By Jeffrey Bishop
Tell Time: 4 minutes
Scare Rating: 1/5 Ghosts
Hal was glad for his MapApp on his phone. His new sales territory had him all over the Appalachian mountains of West Virginia, on poorly signed roads and treacherous mountain passes. The breadth of knowledge and the inherent confidence of the app’s computerized voice, known as Suri, was reassuring to the navigation-ally challenged traveling salesman.
“Get me safely to my hotel, Suri,” said the man. “How do I get there?”
“Start by taking exit 60 for Bluff’s Creek Road,” she instructed.
“Was that ‘exit 64’ or was that ‘exit 60 for’ Bluff’s Creek road?” Hal asked.
Suri’s conversation skills were rather limited, so she just repeated herself.
“Start by taking exit 60 for Bluff’s Creek Road,” instructed the phone mechanically.
Soon enough, the road signs cleared things up and the man merged on to exit 60.
Hal smiled to himself and settled in for the drive. He eased the car around hairpin turns as he slowly climbed the side of a mountain. As the sun lowered behind thickening clouds, he sneaked an occasional peek out his side window. All he could see for the deep forest tree-scape was a steep incline that seemed to go forever into oblivion.
“Whoa!” he exclaimed to himself, or perhaps to his companion Suri, as he anxiously snapped his full attention back to the winding road. “Let’s stay out of that!”
“Of course,” said the app. “Now, take exit 10B for County Highway 118.”
“Was that ‘exit 10B for the county highway,’ or was that ‘exit 10 before’ the county highway?”
This time Suri didn’t answer. The road signs soon enough confirmed that it was exit 10B.
“Whatever,” mumbled the man. He took the exit, then noticed his gas gauge was nearing empty. He took the next off ramp to find a gas station.
“Take a u-turn at the next intersection to return to County Highway 118,” instructed Suri.
Hal ignored the phone as he looked for the closest source for fuel.
“At Roger’s Road, turn right to return to County Highway 118,” said Suri. The voice seemed more insistent, and Hal even thought she — it — sounded a tad annoyed.
Hal saw a filling station ahead. He navigated past the turn that Suri wanted him to take, and pulled in to gas up.
Suri was waiting with a new instruction when he returned to the vehicle.
“Proceed south on Wilmore Road,” Suri instructed. There was definitely a stern, insistent tone in the machine’s cold, digital voice. Hal obeyed.
“Turn right NOW to return to County Highway 118,” she directed.
The instruction came a bit late, and Hal had to brake and swerve to not miss the on ramp.
“Sheeminy!” he exclaimed as he fought to regain control.
“Continue driving on County Highway 118 for one mile,” said the app, suddenly sweet again.
Hal began to be concerned by the temperamental nature of his computer-driven MapApp. He briefly wondered about the wisdom of placing his full trust in electrons and algorithms.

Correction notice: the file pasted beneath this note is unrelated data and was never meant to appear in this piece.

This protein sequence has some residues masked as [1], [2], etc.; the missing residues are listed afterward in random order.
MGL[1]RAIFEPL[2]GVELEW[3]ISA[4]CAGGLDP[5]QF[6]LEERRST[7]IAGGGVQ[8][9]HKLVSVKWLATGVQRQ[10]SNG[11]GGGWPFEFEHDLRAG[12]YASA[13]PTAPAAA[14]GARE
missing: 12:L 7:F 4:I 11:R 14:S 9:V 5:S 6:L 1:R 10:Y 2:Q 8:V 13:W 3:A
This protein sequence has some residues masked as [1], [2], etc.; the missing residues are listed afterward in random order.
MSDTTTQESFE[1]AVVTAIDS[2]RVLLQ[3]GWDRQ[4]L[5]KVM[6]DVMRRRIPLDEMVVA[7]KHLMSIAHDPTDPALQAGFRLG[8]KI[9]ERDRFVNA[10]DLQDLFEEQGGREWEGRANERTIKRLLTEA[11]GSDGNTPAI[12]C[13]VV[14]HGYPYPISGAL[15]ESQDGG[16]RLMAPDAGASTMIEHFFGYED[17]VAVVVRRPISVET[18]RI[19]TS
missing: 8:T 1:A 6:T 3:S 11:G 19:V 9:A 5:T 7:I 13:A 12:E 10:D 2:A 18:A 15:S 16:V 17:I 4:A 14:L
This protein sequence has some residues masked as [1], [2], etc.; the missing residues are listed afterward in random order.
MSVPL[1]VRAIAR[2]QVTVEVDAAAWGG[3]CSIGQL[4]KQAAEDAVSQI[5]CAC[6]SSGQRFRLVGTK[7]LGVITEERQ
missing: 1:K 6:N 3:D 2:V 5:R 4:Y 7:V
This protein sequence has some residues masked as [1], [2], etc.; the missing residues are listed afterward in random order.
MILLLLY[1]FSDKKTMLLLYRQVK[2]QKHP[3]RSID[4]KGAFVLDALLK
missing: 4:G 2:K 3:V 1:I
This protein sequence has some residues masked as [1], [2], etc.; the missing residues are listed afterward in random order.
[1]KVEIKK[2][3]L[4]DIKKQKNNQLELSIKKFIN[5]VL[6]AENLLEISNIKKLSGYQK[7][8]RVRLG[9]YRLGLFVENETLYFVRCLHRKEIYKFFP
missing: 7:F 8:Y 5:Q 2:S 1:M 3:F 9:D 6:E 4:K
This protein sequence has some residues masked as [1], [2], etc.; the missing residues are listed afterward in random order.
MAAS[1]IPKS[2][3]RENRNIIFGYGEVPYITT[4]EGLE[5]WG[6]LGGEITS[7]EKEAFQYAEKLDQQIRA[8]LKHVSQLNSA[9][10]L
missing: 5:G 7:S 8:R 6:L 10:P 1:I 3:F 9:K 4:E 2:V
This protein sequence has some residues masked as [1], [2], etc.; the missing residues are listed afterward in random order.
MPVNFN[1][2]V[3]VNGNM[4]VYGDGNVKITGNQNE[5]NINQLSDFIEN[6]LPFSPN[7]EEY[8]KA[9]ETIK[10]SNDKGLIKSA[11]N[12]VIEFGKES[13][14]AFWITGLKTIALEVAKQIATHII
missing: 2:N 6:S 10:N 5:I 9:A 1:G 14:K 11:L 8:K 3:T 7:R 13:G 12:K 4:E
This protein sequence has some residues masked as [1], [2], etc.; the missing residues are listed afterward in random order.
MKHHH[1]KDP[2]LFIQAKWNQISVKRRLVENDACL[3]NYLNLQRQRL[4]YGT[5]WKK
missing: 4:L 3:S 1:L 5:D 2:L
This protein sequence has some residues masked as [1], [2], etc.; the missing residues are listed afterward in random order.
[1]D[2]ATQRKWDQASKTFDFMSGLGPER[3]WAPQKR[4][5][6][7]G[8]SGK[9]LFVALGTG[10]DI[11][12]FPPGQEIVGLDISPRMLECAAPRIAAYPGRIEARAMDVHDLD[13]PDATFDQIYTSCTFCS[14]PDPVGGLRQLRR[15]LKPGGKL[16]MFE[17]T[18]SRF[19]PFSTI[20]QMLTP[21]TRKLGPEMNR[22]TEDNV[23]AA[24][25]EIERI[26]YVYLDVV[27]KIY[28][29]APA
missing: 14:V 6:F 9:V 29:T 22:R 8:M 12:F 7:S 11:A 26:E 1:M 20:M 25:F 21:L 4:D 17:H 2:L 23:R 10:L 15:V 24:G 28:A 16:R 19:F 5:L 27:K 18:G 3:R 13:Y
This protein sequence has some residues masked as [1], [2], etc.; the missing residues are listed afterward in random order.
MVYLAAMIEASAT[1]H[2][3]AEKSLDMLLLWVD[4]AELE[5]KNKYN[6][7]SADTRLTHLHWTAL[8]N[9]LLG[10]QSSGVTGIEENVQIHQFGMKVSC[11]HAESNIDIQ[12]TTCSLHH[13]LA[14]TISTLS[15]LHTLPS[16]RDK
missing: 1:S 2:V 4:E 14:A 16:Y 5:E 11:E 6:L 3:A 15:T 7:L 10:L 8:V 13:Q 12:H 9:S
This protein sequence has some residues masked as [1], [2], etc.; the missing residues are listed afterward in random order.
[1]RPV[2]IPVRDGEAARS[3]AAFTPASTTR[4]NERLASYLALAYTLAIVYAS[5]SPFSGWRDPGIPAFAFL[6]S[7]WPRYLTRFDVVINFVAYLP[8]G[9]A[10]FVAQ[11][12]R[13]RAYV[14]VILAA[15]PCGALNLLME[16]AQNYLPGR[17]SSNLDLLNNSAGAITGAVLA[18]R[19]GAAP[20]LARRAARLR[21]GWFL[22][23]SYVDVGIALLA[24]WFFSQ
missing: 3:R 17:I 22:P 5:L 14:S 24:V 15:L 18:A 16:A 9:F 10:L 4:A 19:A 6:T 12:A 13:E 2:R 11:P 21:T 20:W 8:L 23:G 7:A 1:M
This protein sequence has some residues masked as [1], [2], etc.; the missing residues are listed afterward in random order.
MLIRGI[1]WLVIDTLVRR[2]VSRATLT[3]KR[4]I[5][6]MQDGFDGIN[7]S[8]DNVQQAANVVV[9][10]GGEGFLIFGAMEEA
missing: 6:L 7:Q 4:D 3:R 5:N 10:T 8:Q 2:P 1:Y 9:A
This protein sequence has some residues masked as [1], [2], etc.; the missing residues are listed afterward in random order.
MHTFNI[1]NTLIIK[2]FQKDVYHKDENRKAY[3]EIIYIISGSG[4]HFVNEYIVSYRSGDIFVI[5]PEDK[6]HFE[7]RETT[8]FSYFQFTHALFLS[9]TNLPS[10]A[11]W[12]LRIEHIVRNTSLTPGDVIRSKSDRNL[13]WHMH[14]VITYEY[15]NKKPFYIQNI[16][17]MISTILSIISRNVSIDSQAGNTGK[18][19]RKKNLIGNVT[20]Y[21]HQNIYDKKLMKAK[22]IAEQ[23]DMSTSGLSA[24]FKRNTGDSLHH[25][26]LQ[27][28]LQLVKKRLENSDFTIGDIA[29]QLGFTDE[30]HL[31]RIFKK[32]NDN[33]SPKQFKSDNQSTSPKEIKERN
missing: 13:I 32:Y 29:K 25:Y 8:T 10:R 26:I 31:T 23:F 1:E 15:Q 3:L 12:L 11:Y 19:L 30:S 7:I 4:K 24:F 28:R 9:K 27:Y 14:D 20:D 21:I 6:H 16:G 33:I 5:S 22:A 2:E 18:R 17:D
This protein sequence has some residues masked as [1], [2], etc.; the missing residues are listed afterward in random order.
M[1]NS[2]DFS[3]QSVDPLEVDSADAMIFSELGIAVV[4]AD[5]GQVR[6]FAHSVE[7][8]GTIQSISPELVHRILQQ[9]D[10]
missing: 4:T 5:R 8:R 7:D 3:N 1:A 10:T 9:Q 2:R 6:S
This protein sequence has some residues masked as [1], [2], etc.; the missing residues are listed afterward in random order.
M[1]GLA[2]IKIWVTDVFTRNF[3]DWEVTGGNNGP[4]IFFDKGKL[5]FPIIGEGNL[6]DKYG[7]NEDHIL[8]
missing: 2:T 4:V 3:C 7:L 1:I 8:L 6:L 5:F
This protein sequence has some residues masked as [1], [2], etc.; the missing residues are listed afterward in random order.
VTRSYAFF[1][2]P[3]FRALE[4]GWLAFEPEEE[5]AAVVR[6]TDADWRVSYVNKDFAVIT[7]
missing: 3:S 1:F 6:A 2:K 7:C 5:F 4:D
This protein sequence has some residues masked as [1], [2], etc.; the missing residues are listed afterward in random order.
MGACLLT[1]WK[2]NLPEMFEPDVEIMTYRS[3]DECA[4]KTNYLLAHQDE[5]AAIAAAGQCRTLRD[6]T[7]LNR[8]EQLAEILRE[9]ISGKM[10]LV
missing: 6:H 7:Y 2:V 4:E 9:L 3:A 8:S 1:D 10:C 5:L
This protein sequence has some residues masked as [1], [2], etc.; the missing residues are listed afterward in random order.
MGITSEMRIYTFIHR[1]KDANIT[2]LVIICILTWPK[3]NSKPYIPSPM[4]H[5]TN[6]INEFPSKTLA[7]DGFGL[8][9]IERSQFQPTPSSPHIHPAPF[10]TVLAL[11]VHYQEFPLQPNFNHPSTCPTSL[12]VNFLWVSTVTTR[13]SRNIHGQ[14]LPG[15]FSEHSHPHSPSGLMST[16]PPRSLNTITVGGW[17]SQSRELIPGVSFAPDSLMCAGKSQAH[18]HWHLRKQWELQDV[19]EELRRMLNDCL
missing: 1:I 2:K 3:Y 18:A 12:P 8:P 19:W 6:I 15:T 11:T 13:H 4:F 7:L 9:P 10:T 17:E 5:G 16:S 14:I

“My phone is nutso … Either that, or I am!” he muttered under his breath.
“Turn right onto Mountain Bluff View Road,” directed Suri, again in her normal, chipper tone.
Hal made the turn, onto a road that steadily climbed higher into the mountains on a series of switchbacks that seemed to never end. By this time, the sun had set behind the western range, and the wood-shrouded two-lane road was black as coal. Fog started to creep out of the valley off to the side and onto the road.
“This hotel sure seems off the beaten path, Suri. Are we getting close?”
“We’re almost to your final destination,” replied Suri.
Hal let out a heavy sigh and tried to relax, despite the demands of the chosen road. Soon enough, he’d arrive.
The car approached the top of the mountain, and there was still no sign of the hotel. Hal wrapped his car around yet another hairpin corner. On the other side of the turn, he encountered a barricade marked with a bright yellow “road closed” sign. Hal stomped on the brakes, but his car was moving too fast. The vehicle punched through the boards and plunged into the deep, dark valley below. On the way down, the full fuel tank burst open and ignited into a giant fireball. Death was certain.
“Bizarrest thing,” said the sheriff at the scene of the accident. “His hotel was 50 miles to the south, in the valley, not in these treacherous mountain passes. I really can’t fathom what would have brought him up to this desolate, dead-end road. I wonder if it wasn’t suicide?”
He’d never know that in fact, it was Suri-cide.
~ by The Ghost Writer on July 31, 2013.
Posted in 1. Scary Stories
Tags: appalachian mountains, campfire stories, GPS, hairpin turns, killer apps, navigation, phone apps, short stories, Siri, spooky stories, Suri, traveling salesman, treacherous roads, West Virginia